Business intelligence and insights are the building blocks for long-term success. With businesses using global suppliers to source raw materials, many are investing more time into ensuring that the right standards are being followed throughout their supply chains. A leading renewable energy provider wanted to understand how closely its suppliers were aligned with its own values. It turned to Achilles for help.
With regulations on sustainability and compliance tightening in markets around the world, global organisations face the additional challenge of not only ensuring that their operations meet the right standards, but that their suppliers do as well. For this reason, a leading energy provider turned to Achilles to help it understand how its key suppliers in the Achilles Green Energy network performed when assessed against key financial, sustainability and governance criteria, and for help identifying risk in its supply chains. Supply chain leaders are turning to Achilles more and more to help meet the reporting needs imposed by legislation, such as the Modern Slavery Act in the UK, Norway’s Transparency Act, the USA’s Uyghur Forced Labor Prevention Act, and Germany’s Supply Chain Act.
The Green Energy network helps energy providers to source and pre-qualify suppliers for green energy projects. Open to providers in onshore and offshore wind, solar energy, wave energy, hydro energy and other renewable sources, it provides real-time information about the compliance levels of potential suppliers across a number of different criteria, from health and safety to human rights. In a pilot test for how this network can help organisations source green suppliers, Achilles helped the buyer assess its suppliers against these key standards.
These suppliers completed the pre-qualification questionnaire for Green Energy, and Achilles assessed the submitted content against our rigorous data framework. Achilles identified over 2,000 upstream suppliers as having connections with this company’s first-tier suppliers. Taking into account a wide range of factors, Achilles developed an in-depth understanding of the strengths, minor weaknesses and major weaknesses in the buyer’s supply chain. As well as highlighting operational risks to the buyer, Achilles produced a score against which it could benchmark supplier performance.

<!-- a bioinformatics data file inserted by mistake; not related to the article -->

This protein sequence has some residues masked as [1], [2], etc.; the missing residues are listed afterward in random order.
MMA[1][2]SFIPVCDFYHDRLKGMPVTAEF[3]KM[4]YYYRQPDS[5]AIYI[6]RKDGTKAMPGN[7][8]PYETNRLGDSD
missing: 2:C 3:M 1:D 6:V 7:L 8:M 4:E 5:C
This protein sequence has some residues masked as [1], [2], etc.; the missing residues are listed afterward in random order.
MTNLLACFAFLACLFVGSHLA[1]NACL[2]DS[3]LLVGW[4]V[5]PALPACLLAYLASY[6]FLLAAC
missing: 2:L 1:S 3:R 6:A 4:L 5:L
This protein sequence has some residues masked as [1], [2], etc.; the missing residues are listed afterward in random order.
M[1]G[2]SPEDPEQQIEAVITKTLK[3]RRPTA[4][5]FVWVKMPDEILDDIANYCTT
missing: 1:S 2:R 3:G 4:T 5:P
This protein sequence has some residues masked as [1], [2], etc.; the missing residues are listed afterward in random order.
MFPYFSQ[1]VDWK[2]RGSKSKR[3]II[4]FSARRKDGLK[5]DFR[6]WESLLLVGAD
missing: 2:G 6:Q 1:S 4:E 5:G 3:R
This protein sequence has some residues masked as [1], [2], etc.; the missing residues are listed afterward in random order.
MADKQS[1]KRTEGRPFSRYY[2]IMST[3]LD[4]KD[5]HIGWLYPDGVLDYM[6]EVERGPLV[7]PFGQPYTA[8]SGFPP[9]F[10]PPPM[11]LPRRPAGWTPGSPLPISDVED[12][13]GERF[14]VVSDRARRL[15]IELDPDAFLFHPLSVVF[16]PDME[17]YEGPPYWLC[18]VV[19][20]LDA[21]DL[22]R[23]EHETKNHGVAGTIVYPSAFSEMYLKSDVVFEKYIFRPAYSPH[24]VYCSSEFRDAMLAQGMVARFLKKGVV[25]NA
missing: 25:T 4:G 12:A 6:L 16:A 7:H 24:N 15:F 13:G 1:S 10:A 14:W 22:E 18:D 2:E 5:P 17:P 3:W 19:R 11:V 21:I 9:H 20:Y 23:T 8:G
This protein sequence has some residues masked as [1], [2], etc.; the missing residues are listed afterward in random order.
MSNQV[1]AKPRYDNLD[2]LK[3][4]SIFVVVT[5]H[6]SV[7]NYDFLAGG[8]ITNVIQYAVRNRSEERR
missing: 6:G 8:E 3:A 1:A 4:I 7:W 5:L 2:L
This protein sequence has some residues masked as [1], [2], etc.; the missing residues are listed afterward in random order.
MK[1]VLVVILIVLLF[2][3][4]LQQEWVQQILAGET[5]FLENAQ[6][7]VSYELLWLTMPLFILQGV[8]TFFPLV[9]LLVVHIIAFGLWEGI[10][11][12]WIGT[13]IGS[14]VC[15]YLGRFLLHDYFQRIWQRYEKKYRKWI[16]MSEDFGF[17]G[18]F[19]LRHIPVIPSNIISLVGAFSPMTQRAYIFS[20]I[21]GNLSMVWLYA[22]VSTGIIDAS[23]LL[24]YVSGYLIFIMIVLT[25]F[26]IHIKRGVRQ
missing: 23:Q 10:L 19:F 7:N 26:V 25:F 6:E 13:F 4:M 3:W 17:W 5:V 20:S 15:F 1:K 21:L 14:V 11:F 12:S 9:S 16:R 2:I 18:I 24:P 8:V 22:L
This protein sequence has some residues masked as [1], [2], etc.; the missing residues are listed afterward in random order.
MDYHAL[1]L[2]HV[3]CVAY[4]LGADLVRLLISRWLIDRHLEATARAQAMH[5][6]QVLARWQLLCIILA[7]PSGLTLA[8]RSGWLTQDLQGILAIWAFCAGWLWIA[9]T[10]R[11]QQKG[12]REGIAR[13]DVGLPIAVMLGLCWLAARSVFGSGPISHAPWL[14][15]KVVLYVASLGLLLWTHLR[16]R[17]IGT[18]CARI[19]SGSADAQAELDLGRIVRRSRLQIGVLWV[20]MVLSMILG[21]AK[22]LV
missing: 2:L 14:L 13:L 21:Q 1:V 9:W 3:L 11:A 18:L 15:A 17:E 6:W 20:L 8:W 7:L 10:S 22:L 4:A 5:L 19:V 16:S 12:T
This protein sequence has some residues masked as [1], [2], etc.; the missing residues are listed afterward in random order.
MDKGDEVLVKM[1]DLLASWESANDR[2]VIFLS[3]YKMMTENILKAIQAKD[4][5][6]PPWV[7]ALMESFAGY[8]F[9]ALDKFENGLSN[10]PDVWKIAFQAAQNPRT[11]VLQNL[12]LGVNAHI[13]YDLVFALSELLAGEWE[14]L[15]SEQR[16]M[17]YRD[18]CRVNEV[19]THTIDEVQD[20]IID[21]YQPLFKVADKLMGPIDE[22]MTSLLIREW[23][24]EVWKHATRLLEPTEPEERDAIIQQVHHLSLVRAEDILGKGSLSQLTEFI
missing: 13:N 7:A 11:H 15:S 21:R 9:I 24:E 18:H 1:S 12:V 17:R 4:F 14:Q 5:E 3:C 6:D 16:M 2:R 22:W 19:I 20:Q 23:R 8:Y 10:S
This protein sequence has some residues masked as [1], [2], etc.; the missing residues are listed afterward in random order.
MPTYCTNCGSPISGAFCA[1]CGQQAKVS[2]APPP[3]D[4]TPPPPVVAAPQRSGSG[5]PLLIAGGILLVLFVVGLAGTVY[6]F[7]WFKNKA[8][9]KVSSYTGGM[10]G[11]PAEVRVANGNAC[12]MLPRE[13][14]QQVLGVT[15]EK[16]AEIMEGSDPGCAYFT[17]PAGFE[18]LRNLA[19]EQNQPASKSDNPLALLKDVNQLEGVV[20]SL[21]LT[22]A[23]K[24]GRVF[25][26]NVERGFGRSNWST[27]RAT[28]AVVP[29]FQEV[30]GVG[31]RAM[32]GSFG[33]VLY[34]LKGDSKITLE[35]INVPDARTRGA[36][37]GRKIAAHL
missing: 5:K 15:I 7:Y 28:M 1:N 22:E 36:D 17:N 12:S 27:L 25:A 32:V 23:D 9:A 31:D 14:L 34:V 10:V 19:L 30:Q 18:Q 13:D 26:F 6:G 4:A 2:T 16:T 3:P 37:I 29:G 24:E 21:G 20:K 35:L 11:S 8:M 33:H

The results of Achilles’ risk assessment were presented to the buyer, giving it vital insights into the types of risk that could impact the business’ performance and how it can encourage its suppliers to improve their processes.
Highlighting a key supplier as high-risk
Thanks to Achilles’ in-depth and fully validated supplier questionnaire, we were able to identify one supplier in particular as presenting a high-risk to the purchasing organisation. The supplier in question had reported a disproportionately high injury rate (25 times the average rate), multiple major injuries in 2020 and had been served with multiple statutory HSE/HAS notices in the previous year, suggesting that health and safety management systems, while certified, were not followed appropriately by all colleagues at the supplier organisation. Achilles immediately highlighted to the purchasing organisation that this supplier could significantly increase the risk of an accident on site. Through Achilles’ audit program, we are able to identify and take action to mitigate such risks in the supply chain, by issuing corrective action plans and tracking supplier performance over time.
Achilles also highlighted that over half of the suppliers have no policies aimed at preventing modern slavery or human trafficking, suggesting that there were both ethical and health and safety risks in the buyer’s supply base. This represents a high-risk to any purchasing teams based in the UK, Germany, or Norway, based on recent legislation requiring supply chain due diligence related to human rights and the eradication of modern slavery in supply chains.
Achilles made recommendations to ensure the buyer could continue to meet regulatory requirements and made suggestions on how it could identify and improve its risk avoidance procedures. Achilles also suggested that the provider audit high-risk suppliers to ensure they continue to meet health and safety regulations.
Highlighting insurance risks in the supply chain
Two other suppliers failed to provide proof of insurance, potentially posing a major problem should a life-threatening accident occur. To help mitigate this risk, Achilles maintains records of insurance certificates and expiry dates to ensure insurances are kept in date and shared with relevant parties in the supply chain.